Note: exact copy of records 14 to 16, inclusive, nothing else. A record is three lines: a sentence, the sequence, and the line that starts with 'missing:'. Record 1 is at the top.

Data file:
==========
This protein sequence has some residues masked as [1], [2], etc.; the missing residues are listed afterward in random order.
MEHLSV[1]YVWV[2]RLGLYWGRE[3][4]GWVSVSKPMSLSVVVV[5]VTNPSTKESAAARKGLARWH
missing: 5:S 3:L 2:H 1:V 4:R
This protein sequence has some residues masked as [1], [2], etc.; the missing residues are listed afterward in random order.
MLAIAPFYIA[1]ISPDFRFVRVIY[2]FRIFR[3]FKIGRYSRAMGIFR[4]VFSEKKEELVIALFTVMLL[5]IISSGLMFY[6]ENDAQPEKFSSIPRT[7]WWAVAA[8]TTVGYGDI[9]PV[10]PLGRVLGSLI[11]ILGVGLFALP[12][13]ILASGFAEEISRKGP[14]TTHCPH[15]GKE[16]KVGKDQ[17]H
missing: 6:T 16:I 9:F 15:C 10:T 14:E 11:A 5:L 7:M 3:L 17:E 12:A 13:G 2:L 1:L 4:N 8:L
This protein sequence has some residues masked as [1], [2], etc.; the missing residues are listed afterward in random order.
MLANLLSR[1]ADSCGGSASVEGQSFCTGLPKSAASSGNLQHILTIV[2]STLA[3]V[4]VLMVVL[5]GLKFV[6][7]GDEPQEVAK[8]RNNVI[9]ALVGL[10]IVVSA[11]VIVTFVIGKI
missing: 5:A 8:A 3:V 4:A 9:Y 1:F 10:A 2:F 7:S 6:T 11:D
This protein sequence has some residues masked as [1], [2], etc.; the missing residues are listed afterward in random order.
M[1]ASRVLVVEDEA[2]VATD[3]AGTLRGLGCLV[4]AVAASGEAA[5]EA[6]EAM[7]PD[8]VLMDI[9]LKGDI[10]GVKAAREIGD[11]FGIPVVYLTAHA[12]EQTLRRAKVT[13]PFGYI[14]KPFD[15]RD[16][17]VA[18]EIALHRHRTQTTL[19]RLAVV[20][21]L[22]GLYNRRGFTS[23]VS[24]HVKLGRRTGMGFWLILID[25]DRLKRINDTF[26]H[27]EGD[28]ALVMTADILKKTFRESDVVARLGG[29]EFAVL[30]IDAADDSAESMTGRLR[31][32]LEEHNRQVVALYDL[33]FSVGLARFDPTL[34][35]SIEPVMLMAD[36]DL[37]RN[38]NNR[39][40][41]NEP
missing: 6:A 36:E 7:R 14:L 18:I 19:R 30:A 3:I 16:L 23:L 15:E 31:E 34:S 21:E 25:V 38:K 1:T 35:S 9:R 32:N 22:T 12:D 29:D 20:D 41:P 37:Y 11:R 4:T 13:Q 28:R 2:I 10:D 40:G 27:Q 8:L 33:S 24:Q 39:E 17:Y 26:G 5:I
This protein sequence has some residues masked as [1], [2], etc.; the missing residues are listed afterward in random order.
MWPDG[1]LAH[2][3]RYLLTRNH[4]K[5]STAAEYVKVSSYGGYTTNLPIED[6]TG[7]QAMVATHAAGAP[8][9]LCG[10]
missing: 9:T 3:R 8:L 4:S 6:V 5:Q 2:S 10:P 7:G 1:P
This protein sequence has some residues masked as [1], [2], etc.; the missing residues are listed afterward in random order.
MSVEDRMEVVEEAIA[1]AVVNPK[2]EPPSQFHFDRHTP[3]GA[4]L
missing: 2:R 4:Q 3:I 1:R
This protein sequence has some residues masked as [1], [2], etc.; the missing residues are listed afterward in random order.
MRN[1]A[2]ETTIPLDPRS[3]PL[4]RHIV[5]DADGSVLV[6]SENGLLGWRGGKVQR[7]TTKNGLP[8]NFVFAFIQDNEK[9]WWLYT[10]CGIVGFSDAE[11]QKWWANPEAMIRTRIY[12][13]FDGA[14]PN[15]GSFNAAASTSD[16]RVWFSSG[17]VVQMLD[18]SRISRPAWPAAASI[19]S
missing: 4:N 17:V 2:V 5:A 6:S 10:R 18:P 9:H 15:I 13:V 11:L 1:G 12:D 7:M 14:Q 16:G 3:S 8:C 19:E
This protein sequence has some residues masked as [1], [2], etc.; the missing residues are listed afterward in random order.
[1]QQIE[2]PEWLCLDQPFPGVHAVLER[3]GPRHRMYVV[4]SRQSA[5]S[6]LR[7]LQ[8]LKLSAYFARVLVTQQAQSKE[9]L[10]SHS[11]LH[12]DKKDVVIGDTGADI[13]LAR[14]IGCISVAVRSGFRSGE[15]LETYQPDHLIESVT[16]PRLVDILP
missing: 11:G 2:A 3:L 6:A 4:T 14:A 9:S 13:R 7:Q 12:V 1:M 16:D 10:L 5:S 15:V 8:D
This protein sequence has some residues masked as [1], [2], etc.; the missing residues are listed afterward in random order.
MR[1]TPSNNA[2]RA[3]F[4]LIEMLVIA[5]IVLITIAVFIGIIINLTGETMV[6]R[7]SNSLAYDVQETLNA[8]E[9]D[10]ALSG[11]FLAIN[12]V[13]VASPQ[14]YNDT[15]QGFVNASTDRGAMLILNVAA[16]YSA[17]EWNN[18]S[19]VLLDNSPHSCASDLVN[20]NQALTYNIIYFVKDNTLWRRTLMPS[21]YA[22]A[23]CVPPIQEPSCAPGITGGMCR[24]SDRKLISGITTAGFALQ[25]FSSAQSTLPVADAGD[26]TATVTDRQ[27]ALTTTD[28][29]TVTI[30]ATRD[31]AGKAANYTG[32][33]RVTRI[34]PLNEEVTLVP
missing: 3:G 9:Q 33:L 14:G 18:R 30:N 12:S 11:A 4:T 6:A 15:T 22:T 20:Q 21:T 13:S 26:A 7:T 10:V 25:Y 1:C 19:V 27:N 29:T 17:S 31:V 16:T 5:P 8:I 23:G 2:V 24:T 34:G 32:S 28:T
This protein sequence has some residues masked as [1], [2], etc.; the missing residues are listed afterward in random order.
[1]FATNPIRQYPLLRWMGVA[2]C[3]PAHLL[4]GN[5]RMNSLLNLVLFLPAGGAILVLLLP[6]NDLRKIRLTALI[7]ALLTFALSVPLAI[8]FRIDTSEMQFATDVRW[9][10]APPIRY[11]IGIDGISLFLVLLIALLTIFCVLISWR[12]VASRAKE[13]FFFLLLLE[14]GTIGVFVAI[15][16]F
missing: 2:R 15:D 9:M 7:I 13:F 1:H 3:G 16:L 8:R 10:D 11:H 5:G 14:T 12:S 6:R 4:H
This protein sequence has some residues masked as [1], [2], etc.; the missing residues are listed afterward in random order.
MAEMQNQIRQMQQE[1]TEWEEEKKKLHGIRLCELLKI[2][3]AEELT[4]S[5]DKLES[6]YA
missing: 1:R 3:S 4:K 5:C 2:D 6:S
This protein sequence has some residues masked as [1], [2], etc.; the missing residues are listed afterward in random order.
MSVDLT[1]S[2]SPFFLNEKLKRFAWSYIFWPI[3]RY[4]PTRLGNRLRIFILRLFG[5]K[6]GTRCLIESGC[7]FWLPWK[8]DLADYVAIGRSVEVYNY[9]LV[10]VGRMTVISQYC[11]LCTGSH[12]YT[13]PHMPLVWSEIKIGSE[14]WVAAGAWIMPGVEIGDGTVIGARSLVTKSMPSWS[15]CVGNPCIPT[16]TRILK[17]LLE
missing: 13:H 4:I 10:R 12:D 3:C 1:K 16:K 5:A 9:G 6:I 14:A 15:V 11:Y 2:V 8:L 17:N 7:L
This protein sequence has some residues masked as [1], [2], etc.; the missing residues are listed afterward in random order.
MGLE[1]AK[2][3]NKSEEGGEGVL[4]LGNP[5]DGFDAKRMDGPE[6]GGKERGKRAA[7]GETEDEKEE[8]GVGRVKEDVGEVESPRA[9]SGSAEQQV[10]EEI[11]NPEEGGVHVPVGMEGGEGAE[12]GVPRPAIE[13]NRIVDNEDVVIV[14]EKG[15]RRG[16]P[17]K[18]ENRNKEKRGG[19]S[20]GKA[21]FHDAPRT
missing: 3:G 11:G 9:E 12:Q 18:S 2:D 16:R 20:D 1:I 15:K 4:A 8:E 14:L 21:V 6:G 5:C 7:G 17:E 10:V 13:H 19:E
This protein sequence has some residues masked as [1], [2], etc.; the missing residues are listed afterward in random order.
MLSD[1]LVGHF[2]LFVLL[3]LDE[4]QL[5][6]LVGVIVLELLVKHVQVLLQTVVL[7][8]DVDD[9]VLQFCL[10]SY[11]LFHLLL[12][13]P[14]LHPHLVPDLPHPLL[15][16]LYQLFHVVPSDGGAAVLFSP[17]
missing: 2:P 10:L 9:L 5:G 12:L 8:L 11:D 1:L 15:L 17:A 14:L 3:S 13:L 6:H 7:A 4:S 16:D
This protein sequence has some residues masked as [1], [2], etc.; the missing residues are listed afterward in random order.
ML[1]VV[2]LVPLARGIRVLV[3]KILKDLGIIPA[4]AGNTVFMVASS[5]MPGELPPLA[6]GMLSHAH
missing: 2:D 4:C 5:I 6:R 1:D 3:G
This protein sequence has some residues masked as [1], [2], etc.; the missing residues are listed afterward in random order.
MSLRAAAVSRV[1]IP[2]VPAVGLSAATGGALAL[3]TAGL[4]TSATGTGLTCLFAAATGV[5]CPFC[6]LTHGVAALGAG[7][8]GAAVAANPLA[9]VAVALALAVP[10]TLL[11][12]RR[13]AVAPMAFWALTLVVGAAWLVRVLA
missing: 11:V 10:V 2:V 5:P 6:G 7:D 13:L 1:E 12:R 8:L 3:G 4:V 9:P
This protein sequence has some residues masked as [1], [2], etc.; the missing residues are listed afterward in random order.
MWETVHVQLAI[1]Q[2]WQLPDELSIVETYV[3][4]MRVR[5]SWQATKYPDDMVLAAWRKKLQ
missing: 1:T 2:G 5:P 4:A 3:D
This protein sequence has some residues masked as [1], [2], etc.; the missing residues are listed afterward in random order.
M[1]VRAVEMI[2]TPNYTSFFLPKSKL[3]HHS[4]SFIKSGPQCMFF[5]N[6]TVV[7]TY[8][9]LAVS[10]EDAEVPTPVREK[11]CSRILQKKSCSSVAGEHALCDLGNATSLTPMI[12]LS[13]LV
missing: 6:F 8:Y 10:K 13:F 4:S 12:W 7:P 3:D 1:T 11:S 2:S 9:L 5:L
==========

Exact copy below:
This protein sequence has some residues masked as [1], [2], etc.; the missing residues are listed afterward in random order.
MLSD[1]LVGHF[2]LFVLL[3]LDE[4]QL[5][6]LVGVIVLELLVKHVQVLLQTVVL[7][8]DVDD[9]VLQFCL[10]SY[11]LFHLLL[12][13]P[14]LHPHLVPDLPHPLL[15][16]LYQLFHVVPSDGGAAVLFSP[17]
missing: 2:P 10:L 9:L 5:G 12:L 8:L 11:D 1:L 15:L 17:A 14:L 3:S 13:L 6:H 7:A 4:S 16:D
This protein sequence has some residues masked as [1], [2], etc.; the missing residues are listed afterward in random order.
ML[1]VV[2]LVPLARGIRVLV[3]KILKDLGIIPA[4]AGNTVFMVASS[5]MPGELPPLA[6]GMLSHAH
missing: 2:D 4:C 5:I 6:R 1:D 3:G
This protein sequence has some residues masked as [1], [2], etc.; the missing residues are listed afterward in random order.
MSLRAAAVSRV[1]IP[2]VPAVGLSAATGGALAL[3]TAGL[4]TSATGTGLTCLFAAATGV[5]CPFC[6]LTHGVAALGAG[7][8]GAAVAANPLA[9]VAVALALAVP[10]TLL[11][12]RR[13]AVAPMAFWALTLVVGAAWLVRVLA
missing: 11:V 10:V 2:V 5:P 6:G 7:D 13:L 1:E 12:R 8:L 3:G 4:V 9:P